I am blessed to have great running friends in both Seattle and San Diego. As I mentioned in a previous post, I ended up running a marathon with my San Diego friends a couple of weeks ago, and that run together was a wonderful way to celebrate our friendship, and my time down there. However, though I look forward to running again with my Seattle friends, I hadn't mentioned my marathon plans this time around, and planned to run it solo.
A month or two out, someone I had only recently reconnected with on Facebook mentioned he was looking for people to join him in a Thanksgiving challenge. For a little background, Disney World has a marathon/half marathon in January, and for a number of years, they have had something called the "Goofy Challenge". Those who take on the Goofy Challenge run the half marathon on Saturday, and then the full marathon on Sunday. My friend was talking about an even crazier challenge that is run in Seattle over the Thanksgiving weekend.
Apparently there is something called the Quadzilla. Marathons are held on all four days of the Thanksgiving holiday weekend, and some crazy people run all four of them. Brett mentioned the Quadzilla on Facebook, and was looking for friends to run one or more of the events with him. I said I was already planning on running a marathon that weekend, and that I would run whichever one he needed company on.
Then the seed started to grow. Maybe I could run two marathons over the four days. The past couple of years, I ran a Turkey Trot on Thanksgiving morning with Sean and Marci. I was planning on running a vicarious 5k with them that morning, and I thought maybe I would run the marathon that day instead. Then after a few days rest (and lots of turkey) maybe I could run the big Seattle Marathon on Sunday. I was trained to run a single marathon, but I had no idea what two marathons in that short of a span would be like. But maybe...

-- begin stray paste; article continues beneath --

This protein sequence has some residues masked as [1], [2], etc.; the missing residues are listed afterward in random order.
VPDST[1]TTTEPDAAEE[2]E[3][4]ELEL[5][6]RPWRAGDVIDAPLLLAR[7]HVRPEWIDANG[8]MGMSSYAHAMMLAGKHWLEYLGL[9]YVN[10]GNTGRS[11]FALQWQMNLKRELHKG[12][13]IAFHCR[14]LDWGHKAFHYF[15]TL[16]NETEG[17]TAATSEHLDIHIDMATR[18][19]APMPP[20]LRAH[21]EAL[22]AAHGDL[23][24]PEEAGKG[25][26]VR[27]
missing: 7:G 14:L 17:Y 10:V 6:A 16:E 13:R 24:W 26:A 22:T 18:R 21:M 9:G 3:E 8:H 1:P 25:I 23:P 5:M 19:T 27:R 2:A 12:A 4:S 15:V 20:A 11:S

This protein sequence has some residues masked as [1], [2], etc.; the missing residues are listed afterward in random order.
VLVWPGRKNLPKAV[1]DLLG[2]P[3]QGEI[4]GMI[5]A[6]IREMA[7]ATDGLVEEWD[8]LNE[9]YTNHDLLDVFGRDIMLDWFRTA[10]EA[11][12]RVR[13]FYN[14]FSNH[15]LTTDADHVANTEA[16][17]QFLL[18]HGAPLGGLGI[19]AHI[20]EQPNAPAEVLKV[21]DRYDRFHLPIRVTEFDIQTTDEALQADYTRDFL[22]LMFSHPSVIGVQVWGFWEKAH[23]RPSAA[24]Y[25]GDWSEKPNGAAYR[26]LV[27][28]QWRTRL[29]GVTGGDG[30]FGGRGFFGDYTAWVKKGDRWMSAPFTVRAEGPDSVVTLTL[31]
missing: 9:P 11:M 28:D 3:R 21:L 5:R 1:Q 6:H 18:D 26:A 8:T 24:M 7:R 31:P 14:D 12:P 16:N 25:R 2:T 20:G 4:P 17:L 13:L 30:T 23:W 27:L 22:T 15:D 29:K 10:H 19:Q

Another friend recently asked why I found marathons appealing. Training for them keeps me out on the roads regularly, but I think the main reason I continue to run them is that they keep redefining my breaking point. They force me to go beyond what I think I can do, and force me to find reserves I didn't think I had. I think that digging that deep when you don't think you can, and finishing something that seemed impossible, carries over into the rest of your life and makes you stronger.
So...the goofier challenge. Brett and I have now decided to run marathons on back to back days. We will run the Ghost of Seattle Marathon on Saturday, and the regular Seattle Marathon on Sunday. The two events have a connection in history (and route). From a recent email:
The Seattle Marathon began in 1970 with just 38 runners...In 1984 the Seattle Marathon changed from Saturday to Sunday of Thanksgiving weekend. In 1985 it was moved to October 13th for only one year but this was enough to get a group of people running the original course on the original day. The Seattle Ghost Marathon has been held every year since 1986. It has been held on the original 2 loop course from 1970 to 1985 on Saturday of Thanksgiving weekend...It has always been run on the sidewalks and never on a closed course.Though the races have this common history, running them will be very different experiences. The Ghost on Saturday will have roughly 300 people running on sidewalks, no bibs or timing chips, and few water stops or spectators. The regular Seattle Marathon on Sunday is a more typical marathon with all the amenities, and there will be closer to 9,000 runners jostling their way through the downtown streets. Both share a section of beautiful Lake Washington Blvd, but the Sunday race also makes its way across the I-90 floating bridge, and has a much hillier finish. I have run the Seattle half marathon twice, so I know what the finishing hill is like, but I have no idea how hard it will be to climb by the time I get there this time.
52.4 miles in a span of 30 hours, and three marathons in three weeks. I think I will find my breaking point.